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Avian antimicrobial peptides: the defense role of β-defensins

Authors
  • Sugiarto, Haryadi
  • Yu, Pak-Lam
Type
Published Article
Journal
Biochemical and Biophysical Research Communications
Publisher
Elsevier BV
Publication Date
Jan 01, 2004
Volume
323
Issue
3
Pages
721–727
Identifiers
DOI: 10.1016/j.bbrc.2004.08.162
Source
Elsevier
Keywords
License
Unknown

Abstract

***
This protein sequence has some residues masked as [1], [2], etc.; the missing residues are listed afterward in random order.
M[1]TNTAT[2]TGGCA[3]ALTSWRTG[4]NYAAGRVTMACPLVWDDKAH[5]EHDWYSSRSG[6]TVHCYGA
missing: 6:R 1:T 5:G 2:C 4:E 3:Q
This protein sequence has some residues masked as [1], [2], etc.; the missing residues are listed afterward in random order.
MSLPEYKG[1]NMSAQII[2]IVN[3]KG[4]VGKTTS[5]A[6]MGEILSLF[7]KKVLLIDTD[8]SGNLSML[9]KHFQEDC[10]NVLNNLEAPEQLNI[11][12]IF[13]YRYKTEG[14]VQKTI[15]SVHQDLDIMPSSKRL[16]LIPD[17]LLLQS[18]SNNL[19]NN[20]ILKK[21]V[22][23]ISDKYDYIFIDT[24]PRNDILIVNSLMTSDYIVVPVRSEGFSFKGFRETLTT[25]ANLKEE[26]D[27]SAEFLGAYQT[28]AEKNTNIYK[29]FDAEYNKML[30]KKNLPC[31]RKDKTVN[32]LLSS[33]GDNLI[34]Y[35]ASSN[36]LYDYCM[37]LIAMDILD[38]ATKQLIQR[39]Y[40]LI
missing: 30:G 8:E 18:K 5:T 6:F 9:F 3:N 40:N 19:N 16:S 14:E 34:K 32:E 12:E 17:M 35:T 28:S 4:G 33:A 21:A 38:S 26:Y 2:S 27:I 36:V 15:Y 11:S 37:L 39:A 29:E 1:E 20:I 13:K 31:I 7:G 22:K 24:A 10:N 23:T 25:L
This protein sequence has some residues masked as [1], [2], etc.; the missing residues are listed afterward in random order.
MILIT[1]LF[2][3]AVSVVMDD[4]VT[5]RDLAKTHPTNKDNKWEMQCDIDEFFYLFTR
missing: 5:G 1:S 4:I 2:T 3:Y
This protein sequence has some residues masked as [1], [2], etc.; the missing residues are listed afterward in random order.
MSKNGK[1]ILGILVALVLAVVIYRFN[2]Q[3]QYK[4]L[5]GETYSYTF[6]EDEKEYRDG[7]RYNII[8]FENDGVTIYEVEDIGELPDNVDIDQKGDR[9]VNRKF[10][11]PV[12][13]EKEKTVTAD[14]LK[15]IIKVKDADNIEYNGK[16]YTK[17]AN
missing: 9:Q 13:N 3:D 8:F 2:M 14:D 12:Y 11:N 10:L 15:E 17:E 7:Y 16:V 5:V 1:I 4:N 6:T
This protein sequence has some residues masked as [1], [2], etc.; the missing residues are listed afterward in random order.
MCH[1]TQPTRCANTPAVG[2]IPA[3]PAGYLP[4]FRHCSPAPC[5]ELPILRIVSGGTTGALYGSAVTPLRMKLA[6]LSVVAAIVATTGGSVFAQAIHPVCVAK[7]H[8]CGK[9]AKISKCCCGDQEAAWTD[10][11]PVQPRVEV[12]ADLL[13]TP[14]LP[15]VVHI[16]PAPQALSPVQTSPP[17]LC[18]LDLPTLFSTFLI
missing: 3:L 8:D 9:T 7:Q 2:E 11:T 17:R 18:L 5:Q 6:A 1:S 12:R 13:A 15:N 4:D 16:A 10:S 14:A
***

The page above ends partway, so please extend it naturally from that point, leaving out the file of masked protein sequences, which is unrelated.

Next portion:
Avian antimicrobial peptides, classified as β-defensins, have been identified from bloods of chicken, turkey, and ostrich; epithelial cells of chicken and turkey; and king penguin stomach contents. β-Defensins are a family of antimicrobial peptides characterized by six cysteine residues forming β-defensin motifs that are also found in bovine, ovine, pig, and human. These peptides are active against a wide range of microorganisms including Gram-positive and Gram-negative bacteria, fungi, and yeast. Analysis of evolutionary relationships of vertebrate β-defensins showed that there might be a common ancestral gene between avian and other mammalian peptides. This ancient gene may have been passed down and evolved from species older than the oldest living birds, forming a β-defensin-like precursor molecule. This review describes potential applications of these peptides in health care products.

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